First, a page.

Reading literature on how to motivate employees in the workplace tells you exactly how to do that. But what it does not tell you is why motivation is important.
Why is it so important that in workplace psychology, there is a huge body of work devoted to workplace motivation alone?
A Case Study of Contrasts
I’m going to talk about two people today. Let’s call them Lisa* and Anil* for convenience’s sake.
Lisa and Anil joined work at the same time. They also shared the same manager. The manager in question, though a good manager in most aspects did not really think motivating his employees was an intrinsic part of his job.
Though Lisa and Anil began as dedicated workers, motivated and enthusiastic, a few months down the line, things changed. Lisa was able to carry on, mainly because her motivation was internal and also it was superseded by what she considered a duty to her job. Her output was not affected and she was able to continue working the same way as before.
Anil was not able to carry on. He increasingly became disengaged. His motivation was not internal. He longed for some form of motivation or encouragement from his manager. When his manager provided none, Anil was not able to continue like before. He couldn’t motivate himself either. There was nothing to keep him going. As a result, his drive to work began dwindling. His output was affected. Eventually Anil quit. He could no longer work at a place where he did not receive motivation. Lisa too left the job sometime later on because her internal reserve of motivation had run out.
If this anecdote pings some bells for you because you feel like you are watching a similar situation unfold in your organization, then it is time for you to take hold of the reins.
The Motivation Mottos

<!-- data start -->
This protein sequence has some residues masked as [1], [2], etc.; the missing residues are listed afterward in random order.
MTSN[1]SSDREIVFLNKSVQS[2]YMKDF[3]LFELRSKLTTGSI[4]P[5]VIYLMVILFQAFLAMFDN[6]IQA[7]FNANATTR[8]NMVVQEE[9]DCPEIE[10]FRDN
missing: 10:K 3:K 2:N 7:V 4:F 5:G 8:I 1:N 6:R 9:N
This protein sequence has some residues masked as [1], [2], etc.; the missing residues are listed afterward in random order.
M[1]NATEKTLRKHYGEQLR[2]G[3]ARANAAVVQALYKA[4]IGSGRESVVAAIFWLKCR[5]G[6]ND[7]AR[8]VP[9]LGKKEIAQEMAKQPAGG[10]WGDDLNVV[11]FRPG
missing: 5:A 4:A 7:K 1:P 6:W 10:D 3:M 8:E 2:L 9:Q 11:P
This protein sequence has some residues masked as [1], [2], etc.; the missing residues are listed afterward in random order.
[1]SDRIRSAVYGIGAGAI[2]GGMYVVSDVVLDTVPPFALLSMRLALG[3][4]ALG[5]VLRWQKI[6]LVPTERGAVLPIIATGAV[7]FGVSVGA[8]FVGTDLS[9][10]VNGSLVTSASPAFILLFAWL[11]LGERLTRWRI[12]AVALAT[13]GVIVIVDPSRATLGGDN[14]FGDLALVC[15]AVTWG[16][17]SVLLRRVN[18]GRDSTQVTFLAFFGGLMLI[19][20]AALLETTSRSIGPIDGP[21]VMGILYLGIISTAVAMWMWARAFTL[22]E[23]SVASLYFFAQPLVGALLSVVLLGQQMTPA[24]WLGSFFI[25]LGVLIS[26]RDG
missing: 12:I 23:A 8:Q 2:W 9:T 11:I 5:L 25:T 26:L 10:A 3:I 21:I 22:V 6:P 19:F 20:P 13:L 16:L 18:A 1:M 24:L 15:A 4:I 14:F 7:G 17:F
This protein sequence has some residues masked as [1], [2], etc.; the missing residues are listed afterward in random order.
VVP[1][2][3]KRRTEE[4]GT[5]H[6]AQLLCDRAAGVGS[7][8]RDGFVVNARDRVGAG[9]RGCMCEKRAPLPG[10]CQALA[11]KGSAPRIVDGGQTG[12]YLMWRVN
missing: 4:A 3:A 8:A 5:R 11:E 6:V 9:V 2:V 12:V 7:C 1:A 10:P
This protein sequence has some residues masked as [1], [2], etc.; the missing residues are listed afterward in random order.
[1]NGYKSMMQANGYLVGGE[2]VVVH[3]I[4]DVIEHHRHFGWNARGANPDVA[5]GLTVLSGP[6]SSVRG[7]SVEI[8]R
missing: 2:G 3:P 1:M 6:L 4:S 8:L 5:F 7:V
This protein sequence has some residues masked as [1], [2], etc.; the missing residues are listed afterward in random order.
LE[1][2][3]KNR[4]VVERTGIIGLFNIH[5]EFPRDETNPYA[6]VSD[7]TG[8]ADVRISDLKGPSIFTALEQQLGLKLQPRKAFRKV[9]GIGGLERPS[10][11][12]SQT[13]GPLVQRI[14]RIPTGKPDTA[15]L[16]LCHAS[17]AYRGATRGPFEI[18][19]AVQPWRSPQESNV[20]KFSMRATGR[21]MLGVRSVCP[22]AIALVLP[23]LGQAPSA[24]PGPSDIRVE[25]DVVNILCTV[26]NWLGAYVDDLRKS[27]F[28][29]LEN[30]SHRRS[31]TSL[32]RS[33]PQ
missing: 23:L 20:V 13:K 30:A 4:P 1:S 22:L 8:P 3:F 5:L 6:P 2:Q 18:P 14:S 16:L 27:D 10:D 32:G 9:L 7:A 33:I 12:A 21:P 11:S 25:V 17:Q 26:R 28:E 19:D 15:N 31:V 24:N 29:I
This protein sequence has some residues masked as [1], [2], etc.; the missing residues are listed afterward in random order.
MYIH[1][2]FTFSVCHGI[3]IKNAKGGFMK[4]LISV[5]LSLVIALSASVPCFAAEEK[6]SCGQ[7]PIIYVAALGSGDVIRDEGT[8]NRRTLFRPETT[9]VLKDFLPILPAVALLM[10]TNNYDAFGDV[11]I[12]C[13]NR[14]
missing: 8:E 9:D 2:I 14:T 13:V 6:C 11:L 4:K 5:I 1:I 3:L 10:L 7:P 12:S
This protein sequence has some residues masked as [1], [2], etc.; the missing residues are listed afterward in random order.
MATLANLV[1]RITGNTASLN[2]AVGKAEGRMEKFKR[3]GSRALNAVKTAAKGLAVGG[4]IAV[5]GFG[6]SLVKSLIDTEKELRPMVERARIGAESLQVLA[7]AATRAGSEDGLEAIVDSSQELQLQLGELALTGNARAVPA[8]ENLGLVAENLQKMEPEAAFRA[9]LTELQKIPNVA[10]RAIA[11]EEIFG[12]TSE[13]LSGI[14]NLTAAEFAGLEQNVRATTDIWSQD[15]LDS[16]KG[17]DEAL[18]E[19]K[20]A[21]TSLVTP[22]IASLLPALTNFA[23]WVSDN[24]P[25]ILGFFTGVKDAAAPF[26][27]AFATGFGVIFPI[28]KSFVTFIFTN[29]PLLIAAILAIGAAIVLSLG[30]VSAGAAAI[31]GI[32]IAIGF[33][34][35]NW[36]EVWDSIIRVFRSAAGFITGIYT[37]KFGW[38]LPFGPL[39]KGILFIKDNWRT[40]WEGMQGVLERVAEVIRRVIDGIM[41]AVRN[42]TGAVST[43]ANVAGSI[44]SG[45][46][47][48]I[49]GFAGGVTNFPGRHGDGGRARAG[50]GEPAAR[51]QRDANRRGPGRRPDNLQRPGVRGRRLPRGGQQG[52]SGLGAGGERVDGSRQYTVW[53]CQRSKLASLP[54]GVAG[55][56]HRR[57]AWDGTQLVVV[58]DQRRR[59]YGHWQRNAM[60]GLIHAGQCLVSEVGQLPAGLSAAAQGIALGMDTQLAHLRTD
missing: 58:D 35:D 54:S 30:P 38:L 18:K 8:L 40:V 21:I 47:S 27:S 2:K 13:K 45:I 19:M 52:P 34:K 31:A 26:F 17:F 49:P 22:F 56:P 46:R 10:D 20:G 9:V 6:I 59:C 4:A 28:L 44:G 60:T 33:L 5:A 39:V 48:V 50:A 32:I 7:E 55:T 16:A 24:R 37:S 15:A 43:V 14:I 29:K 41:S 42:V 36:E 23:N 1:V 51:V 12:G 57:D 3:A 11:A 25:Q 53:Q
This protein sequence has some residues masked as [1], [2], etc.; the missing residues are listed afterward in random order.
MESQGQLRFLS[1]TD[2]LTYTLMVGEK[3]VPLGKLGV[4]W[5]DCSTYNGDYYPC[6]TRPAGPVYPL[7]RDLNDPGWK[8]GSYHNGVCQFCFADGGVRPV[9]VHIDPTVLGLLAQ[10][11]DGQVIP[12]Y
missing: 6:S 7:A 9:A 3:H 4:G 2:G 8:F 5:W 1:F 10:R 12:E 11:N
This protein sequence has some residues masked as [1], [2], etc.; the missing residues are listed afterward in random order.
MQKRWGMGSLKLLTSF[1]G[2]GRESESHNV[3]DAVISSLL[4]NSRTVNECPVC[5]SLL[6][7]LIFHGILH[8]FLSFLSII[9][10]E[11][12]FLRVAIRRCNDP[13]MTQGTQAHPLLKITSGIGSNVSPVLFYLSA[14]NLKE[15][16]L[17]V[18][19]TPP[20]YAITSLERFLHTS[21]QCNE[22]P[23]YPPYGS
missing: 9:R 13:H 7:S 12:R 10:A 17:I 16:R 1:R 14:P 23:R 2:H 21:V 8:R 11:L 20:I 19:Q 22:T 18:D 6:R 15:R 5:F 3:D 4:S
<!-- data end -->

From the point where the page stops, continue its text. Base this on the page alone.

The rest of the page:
A lot of managers labour under the delusion that employees do not need to be motivated. But, motivation is important. Necessary even. If you cannot get out of bed at the start of the day because you lack the motivation to do so, then you really cannot expect your employees to work hard and long hours without even a word of encouragement.
Let us take a look at this seminal psychological theory about human beings.
This is Maslow’s Hierarchy of Needs1
Abraham Maslow was an American psychologist who created a theory: Maslow’s Hierarchy of Needs which posits that human beings can reach their fullest potential only when some basic instinctual needs are fulfilled.
So how does this tie into employee motivation?
Motivation, encouragement, appreciation, these are all internal desires. They cannot be assuaged by material gifts. Two words of appreciation can carry the same weight as a material gift. Maybe, tangible gifts will tide employees over for a while, but when employees find that they are getting nothing in the way of motivation, encouragement or appreciation, they are going to leave. They will recognize that they cannot grow as professionals in an organization that has no value for motivation or appreciation.
To reiterate: motivation is important.
Once you understand that motivation is important, your next question may be how to motivate employees in the workplace?
There are 4 things you need to understand first. Let’s call them the Motivation Mottos.
a) Motivation needs to be constant. It cannot be a one-day affair. If you choose to practice it in the organization, then it is in your best interests to continue motivating your employees.